A Healthy 20-Year Treasury Bond Auction

A Healthy 20-Year Treasury Bond Auction
<a href="https://pixabay.com/users/qimono/">qimono</a> / Pixabay

Commenting on the treasury bond auction and today’s markets strategist Louis Navellier wrote in a note to investors:

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20-Year Treasury Bond Auction

Interest rate fears remain on too many investor minds despite the fact that on Tuesday there was a healthy 20-year Treasury bond auction with a bid-to-cover ratio of 2.51.  The previous ten 20-year Treasury bond auctions had a bid-to-cover ratio of 2.43, so between the Fed and other bidders, there was plenty of institutional buying pressure on Tuesday.  That was the good news.

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The bad news is the 10-year Treasury bond yield continued to rise on Wednesday and spooked many investors prior to the Federal Open Market Committee (FOMC) statement, which is more crucial that it has been in the past, since some bond vigilantes think the Fed does not have enough money for its quantitative easing to fully control the Treasury yield curve.

One reason behind rising interest rate fears is that import prices continue to rise.  The Labor Department on Tuesday reported that import prices rose 1.3% in February, which was a bit higher than economists’ consensus expectation of a 1.2% increase.

Inflationary Pressures

I should add that the Labor Department also reported that export prices rose 1.6% in February, following a 2.5% surge in January.  Excluding food, export prices rose 1.5% in February and 2.2% in January.  Economists were only expecting export prices to rise 0.9% in February.  In the past 12 months, export prices have risen 5.2% (highest since June 2018), so inflation is brewing, which is naturally putting upward pressure on Treasury bond yields.

There is other inflation brewing in aftermath of the big February freeze in Texas, which has caused a shortage of plastic and polyurethane, since many chemical plants were shut down due to mass blackouts.  As a result, the global supply chain is now disrupted and expected to impact auto manufacturing, furniture and all the consumer products that use plastic.  The prices for polypropylene and polyvinyl chloride (PVC) have more than doubled this year.  Toyota warned that the shortage of plastic is expected to impact its vehicle production.  The Container Store also warned that the plastic shortage could impact its profits.  Finally, since a lot of PVC pipe is used in home construction, housing starts could also be adversely impacted.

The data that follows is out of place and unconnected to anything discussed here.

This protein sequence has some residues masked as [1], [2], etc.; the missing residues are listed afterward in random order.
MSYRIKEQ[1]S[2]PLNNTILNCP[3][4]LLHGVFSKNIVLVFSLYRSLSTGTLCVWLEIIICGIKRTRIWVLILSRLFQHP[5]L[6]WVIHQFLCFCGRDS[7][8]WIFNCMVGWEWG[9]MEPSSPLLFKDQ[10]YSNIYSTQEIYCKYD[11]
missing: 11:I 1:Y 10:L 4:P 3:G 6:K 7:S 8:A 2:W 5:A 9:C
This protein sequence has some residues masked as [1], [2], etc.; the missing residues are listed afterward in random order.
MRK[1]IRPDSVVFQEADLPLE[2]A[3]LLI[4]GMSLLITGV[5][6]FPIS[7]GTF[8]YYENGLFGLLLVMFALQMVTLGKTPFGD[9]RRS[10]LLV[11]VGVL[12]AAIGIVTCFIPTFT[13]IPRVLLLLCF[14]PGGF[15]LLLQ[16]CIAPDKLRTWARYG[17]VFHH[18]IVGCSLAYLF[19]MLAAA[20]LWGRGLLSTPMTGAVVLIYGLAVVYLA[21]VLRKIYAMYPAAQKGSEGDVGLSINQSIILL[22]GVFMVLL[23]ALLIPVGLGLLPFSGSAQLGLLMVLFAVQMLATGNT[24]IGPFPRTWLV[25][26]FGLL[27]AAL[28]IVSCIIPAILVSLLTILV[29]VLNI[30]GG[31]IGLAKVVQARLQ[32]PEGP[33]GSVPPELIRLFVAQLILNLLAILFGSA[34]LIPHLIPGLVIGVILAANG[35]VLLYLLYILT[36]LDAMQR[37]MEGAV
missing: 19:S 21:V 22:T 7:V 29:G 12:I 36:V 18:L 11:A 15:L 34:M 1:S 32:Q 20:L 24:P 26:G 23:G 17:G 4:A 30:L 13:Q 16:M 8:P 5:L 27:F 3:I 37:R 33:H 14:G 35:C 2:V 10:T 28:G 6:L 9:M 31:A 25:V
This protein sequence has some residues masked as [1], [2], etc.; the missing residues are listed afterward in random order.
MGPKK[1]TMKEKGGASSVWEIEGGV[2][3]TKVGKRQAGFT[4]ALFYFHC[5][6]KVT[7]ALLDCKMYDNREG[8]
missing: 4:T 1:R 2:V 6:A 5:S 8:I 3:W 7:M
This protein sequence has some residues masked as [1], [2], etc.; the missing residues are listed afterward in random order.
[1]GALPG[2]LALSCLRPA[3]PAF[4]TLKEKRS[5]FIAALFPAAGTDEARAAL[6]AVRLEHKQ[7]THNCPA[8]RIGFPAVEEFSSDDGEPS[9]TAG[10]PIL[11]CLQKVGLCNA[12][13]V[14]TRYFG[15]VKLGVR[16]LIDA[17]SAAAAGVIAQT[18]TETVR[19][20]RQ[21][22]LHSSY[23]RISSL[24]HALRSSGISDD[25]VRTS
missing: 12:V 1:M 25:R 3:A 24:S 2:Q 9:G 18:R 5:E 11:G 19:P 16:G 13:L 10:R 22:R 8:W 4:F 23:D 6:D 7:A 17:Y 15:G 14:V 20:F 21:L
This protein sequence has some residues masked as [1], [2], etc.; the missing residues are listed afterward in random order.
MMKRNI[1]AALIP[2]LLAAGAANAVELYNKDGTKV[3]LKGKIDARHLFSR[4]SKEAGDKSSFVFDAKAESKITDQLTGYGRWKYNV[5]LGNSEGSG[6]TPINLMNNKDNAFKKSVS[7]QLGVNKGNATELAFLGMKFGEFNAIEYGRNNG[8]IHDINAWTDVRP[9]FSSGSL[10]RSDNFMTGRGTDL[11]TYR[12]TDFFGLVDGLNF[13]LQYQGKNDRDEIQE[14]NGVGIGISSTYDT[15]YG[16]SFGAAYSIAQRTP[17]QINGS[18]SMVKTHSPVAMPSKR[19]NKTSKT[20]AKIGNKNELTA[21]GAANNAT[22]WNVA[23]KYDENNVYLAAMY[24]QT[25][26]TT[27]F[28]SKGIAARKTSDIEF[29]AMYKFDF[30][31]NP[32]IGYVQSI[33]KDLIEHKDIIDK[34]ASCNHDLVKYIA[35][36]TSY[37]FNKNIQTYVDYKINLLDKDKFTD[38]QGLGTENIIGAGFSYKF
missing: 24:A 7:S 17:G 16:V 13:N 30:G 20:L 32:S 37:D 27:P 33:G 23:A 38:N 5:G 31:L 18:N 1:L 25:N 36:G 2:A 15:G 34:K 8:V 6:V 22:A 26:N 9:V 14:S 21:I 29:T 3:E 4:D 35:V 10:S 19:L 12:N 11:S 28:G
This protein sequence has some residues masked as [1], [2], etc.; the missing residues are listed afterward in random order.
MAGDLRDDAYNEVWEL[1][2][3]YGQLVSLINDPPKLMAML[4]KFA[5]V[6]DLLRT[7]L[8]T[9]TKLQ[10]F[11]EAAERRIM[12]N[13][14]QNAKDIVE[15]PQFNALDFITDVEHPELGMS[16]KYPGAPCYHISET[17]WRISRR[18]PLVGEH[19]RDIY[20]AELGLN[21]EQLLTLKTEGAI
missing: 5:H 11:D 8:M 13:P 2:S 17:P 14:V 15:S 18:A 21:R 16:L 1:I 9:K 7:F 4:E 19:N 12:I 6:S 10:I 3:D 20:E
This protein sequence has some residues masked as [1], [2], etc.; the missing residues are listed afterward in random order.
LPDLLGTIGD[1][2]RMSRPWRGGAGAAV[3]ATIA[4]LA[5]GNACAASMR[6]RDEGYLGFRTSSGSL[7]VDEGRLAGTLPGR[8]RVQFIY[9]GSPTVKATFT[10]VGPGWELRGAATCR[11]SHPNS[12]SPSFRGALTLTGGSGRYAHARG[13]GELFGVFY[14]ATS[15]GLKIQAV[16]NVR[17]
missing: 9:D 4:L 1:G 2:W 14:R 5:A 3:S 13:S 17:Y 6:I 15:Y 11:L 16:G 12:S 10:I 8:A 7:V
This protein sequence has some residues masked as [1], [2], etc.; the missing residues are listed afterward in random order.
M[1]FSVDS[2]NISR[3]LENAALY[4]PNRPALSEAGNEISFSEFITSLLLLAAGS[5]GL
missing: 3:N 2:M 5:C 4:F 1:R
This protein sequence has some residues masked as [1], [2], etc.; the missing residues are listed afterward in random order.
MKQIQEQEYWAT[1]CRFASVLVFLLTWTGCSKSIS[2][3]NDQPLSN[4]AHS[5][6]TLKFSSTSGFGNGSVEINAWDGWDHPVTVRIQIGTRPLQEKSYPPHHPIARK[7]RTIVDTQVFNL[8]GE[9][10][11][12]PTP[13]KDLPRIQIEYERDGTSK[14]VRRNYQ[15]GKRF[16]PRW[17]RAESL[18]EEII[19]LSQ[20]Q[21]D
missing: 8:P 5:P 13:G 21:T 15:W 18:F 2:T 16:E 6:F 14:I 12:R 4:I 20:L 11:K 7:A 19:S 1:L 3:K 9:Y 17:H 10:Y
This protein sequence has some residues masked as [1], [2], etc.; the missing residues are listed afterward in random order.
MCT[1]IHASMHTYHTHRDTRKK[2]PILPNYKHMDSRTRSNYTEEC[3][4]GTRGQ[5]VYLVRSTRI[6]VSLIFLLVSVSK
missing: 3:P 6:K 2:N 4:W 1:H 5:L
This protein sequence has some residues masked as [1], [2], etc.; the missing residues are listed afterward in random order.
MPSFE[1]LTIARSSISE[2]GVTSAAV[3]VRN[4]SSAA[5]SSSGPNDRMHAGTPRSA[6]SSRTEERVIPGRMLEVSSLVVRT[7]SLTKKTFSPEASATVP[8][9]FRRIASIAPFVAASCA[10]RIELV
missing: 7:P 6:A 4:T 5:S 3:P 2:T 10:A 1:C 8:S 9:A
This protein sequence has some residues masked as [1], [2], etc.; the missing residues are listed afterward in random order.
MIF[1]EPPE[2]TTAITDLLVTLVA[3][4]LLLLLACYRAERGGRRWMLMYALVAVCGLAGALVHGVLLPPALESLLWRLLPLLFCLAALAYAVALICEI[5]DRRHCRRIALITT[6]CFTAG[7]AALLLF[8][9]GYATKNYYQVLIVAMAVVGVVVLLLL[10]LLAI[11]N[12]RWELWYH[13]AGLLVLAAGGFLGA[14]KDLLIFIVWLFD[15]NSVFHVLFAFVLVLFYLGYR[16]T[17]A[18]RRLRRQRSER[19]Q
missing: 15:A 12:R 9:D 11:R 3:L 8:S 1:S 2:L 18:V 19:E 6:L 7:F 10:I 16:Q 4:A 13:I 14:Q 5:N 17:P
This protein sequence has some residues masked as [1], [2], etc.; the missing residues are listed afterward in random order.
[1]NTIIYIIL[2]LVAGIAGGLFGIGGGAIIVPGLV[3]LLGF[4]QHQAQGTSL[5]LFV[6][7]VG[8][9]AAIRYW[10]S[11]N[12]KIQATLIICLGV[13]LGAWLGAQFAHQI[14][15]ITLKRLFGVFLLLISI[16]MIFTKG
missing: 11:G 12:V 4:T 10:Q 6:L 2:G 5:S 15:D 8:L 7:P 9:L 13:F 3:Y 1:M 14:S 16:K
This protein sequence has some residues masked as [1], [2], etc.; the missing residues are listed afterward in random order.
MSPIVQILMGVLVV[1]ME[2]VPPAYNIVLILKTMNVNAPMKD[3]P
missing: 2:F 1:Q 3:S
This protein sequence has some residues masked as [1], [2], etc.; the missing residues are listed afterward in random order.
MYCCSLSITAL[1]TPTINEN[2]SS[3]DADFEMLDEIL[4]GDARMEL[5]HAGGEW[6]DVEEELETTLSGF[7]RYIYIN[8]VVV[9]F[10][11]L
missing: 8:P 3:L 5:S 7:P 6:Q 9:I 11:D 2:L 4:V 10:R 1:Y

The big news this week was February’s shocking retail sales report.  Specifically, the Commerce Department reported that retail sales plunged 3% in February but January’s retail sales were revised up to a 7.6% surge, up from 5.3% initially estimated.  The other good news is that retail sales are now up 6% in the past three months after all the Commerce Department revisions.  The culprit behind the plunge in February retail sales is apparently weather related due to the freeze that enveloped much of center of the U.S. and caused electricity blackouts.

Self-Driving Cars Postponed

Finally, the era of self-driving cars has been postponed a bit, since there was another crash of a Tesla under a semi-trailer in Michigan last week.  The National Highway Traffic Safety Administration (NHTSA) sent a special crash investigation team to gather details of the Michigan crash.

The NHTSA has investigated at least 14 other Tesla crashes, many of which involved autopilot failures.  Tesla has expanded its testing of its new “full self-driving” software to approximately 2,000 of its customers.  However, some drivers had their access revoked to the latest full self-driving software because they “did not paying sufficient attention to the road.”  After the Michigan semi-trailer crash last week, Elon Musk tweeted “FSD Beta has now been expanded” and added “No accidents to date.” FSD stands for Full Service Driving.

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